According to an investigation by Which? Travel in the UK, in 2017, the Financial Ombudsman Service (FOS) upheld more complaints related to travel insurance than to any other major type of insurance.
Which? found that in almost four out of every 10 cases the FOS assessed related to travel insurance, it ruled in favour of consumers, stating that they had been treated unfairly by their insurers. Health and contents insurance customers, for example, were found to have been treated unfairly in just over one-quarter of cases.
It was also found that, in 2017, the FOS received a record number of complaints related to travel insurance. According to Which?, claims handlers were frequently found to have quibbled over details in small print, applied exclusions that were seen as ‘unfair’, and made use of ‘delaying tactics’ in order to avoid paying out for legitimate claims. Additionally, more than one-quarter of upheld complaints were related to undeclared health issues; it was decreed that some insurers were stretching the definition of what could be counted as a pre-existing condition.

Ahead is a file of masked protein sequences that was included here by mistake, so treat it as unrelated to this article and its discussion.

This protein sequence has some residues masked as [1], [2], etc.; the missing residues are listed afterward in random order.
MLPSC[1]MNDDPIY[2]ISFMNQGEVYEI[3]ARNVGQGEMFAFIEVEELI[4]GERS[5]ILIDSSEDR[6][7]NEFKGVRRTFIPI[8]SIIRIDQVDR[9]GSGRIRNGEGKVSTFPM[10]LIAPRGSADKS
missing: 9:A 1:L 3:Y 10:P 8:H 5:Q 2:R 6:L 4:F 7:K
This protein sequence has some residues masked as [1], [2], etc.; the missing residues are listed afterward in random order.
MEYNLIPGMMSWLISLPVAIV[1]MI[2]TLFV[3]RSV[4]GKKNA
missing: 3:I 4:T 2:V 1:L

While these findings are certainly a bad look for an industry that is rarely starved for bad publicity – whether fair or unfair – it is encouraging to look at the figures another way and see that more than six in 10 travel insurance complaints were not upheld. This shows that the travel insurance industry is doing things properly more often than it isn’t; hopefully these figures will continue to improve, and before long, high-profile investigations such as this, and their embarrassing connotations, will be a minor footnote.